HARTFORD, CT (WFSB) -- Several Connecticut restaurants have been sued by their workers alleging they’ve been unfairly paid.
Lawmakers planned to take a vote on Monday that would essentially stop the lawsuits, but that vote has been delayed.
Employees at Chip’s restaurant, which has several locations throughout the state, get paid less than minimum wage if they also get tips.
That’s how it’s been there and at many Connecticut restaurants for years.
However, workers are latching onto a loophole, arguing they should be paid more, and they’re taking the restaurants to court.
The Connecticut Restaurant Association said the forecast for other restaurants, from mom and pops to bigger chains, is looking grim.
“It could potentially affect everybody,” said Scott Dolch, of CT Restaurant Association.
The gloomy outlook is because workers from 8-10 restaurant groups are suing their employers.
It stems from the interpretation over a decades old law known as the 80/20 rule. It allows restaurants to pay certain workers, like waiters, less than minimum wage.
“Eighty percent of your job has to be service and 20 % has to be non-service duties,” Dolch said.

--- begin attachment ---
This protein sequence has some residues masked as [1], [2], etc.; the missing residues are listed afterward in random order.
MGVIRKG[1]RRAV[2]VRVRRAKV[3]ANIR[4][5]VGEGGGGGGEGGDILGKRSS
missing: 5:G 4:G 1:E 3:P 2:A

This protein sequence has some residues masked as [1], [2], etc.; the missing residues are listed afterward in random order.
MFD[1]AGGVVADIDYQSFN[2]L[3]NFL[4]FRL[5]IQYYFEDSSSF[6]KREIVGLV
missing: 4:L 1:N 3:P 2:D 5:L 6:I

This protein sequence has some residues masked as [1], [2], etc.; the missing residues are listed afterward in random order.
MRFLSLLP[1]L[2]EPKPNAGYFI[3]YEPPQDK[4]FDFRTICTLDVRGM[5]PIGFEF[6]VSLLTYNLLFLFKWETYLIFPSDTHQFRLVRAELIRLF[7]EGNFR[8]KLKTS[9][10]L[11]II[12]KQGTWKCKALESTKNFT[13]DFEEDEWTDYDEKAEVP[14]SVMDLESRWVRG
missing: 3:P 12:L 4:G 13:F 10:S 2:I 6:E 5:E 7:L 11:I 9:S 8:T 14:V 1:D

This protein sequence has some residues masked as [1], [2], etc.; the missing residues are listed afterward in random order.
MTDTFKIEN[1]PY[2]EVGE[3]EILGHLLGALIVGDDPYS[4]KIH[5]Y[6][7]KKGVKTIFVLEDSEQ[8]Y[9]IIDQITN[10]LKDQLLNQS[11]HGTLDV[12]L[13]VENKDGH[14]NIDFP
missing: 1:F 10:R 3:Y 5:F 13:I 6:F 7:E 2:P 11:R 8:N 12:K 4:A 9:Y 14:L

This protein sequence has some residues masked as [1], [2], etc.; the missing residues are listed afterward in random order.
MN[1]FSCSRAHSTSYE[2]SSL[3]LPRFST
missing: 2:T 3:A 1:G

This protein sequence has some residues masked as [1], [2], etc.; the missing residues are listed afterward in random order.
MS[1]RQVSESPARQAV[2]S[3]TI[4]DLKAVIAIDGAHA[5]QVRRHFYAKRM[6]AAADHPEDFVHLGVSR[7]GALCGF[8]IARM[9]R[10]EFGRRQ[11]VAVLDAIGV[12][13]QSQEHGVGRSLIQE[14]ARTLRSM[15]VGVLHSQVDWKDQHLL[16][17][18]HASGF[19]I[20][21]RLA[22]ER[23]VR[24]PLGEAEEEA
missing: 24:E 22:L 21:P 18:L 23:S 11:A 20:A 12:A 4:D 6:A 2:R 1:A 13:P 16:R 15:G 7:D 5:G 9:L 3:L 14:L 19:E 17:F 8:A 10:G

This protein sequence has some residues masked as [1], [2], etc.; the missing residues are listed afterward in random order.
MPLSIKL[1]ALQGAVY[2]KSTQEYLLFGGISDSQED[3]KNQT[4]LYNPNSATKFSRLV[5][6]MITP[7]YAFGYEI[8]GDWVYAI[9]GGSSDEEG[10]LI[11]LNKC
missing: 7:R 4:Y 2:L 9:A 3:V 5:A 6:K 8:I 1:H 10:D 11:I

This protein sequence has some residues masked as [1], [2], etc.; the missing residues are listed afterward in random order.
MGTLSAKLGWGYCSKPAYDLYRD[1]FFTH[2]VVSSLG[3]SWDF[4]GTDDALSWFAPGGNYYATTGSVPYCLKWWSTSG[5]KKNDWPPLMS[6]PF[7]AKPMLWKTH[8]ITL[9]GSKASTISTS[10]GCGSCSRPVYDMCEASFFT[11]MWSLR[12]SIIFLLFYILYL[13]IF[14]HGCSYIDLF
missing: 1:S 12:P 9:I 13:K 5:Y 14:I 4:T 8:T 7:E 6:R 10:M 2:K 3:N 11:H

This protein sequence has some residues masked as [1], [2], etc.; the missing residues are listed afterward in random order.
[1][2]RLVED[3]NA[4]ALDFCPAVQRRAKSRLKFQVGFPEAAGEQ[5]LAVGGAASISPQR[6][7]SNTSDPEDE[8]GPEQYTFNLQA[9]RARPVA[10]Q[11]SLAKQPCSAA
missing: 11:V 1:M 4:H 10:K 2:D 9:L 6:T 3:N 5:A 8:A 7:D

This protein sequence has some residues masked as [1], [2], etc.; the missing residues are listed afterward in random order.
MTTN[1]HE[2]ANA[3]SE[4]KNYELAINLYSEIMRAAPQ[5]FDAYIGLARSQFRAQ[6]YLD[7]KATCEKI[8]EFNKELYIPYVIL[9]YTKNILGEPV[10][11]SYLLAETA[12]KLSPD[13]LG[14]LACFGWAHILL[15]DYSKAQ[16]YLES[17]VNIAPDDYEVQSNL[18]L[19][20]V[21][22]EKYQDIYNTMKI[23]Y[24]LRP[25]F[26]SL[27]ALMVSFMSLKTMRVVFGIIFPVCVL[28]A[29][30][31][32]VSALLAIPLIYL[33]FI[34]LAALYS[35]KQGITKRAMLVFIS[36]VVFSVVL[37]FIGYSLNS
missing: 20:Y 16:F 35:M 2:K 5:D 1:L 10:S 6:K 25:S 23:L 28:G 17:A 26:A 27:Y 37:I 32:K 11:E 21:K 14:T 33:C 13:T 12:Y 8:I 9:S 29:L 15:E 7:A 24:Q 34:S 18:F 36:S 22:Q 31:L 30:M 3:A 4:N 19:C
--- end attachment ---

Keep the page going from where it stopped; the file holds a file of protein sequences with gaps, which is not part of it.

He explains, within that measure, there’s also this regulation that requires all time to be segmented, which would require tips on top of minimum wage.
“You need to segment all time, every minute of every time a server steps away from a table,” Dolch said.
The unclear language has pitted some workers against the restaurants because each side is pointing to the same law.
“They found that piece of regulation and used it as a loophole to go after the restaurants,” Dolch said.
Lawmakers were close to repealing that loophole and it had bipartisan support.
“The bill intended to do was just say hey, these are the rules. The rules are 80/20. The rules are the rules you’ve been using all this time,” said Republican State Rep. David Rutigliano.
Gov. Ned Lamont vetoed it, saying since it would affect the pending lawsuits, passing it likely violated workers’ due process rights.
On Monday, in a special session, lawmakers were supposed to overturn that veto, but neither the House nor the Senate took it up for a vote.
“Instead we are planning to convene a separate special session to take up a compromise on the issues in 5001,” said Democratic State Senator Martin Looney.
That new special session could be next month, maybe later.
The Connecticut Restaurant Association says it leaves all establishments big or small, open to more lawsuits.
“This is what you’ve asked us to follow and this is what they followed and they’ve been sued for it,” Dolch said.
The major hang-up is the pending lawsuits and even though no vote was taken Monday, lawmakers say the day wasn’t wasted.
They worked to write a new bill that will create a clear rule for the future while not impacting the current lawsuits.